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Babylonian Ghosts from Tablets of Clay

This illustrated lecture will look at the very practical attitude evidenced by ancient Sumerians, Babylonians and Assyrians towards their dead. This is noticeable with regard to what they thought happened to people when they did die, and the cosmic system understood to operate in the background, as well as how professional exorcists dealt with ghosts of individuals who were unsettled and who, for one reason or another, came back. The evidence from cuneiform documents as a whole suggests that there was no debate in the Mesopotamian mind as to whether ghosts really existed; their existence was taken for granted and ghosts were regarded with sympathy. Consideration of these points within the wider range of ancient studies raises interesting reflections on deep human beliefs and the way in which they are surely unchanging. Dr Irving Finkel is Assistant Keeper of the Ancient Mesopotamian script, languages and cultures department at the British Museum. He is the curator in charge of cuneiform inscriptions on tablets of clay from ancient Mesopotamia, of which the Middle East Department has the largest collection - some 130,000 pieces - of any modern museum. Dr Finkel specialises in ancient Mesopotamian medicine and magic and is also interested in literature, religion and the history of ideas in this part of the world.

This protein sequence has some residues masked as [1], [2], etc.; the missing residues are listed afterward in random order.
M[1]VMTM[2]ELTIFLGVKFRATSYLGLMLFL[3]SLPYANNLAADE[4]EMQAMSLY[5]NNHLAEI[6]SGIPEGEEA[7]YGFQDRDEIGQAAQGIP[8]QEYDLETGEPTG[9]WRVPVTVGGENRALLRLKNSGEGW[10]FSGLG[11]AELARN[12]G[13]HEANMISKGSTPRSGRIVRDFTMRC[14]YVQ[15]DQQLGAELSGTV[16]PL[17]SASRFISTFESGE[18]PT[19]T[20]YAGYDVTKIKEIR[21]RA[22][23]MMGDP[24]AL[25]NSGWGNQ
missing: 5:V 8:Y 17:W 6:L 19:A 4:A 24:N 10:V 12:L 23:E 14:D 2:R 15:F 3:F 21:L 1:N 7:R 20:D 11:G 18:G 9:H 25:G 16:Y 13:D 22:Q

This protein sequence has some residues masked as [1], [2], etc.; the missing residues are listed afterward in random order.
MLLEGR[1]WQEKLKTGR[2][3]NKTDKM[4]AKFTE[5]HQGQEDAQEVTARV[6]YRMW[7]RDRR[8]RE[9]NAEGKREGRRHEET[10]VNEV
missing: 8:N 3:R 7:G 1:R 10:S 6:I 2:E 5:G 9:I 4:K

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College of Psychic Studies
College of Psychic Studies - The College was founded in 1884 by a group of eminent scholars and scientists. Its purpose was to facilitate formal investigation into the psychic and mediumistic phenomena that were such a topic of debate in the Victorian era. With great courage, this group of distinguished people, some notable in science, others from within the ranks of the Anglican clergy, defied the prevailing canons of respectability in order to proclaim to a world of increasing materialism that human personality survives bodily death and that this is capable of demonstration.

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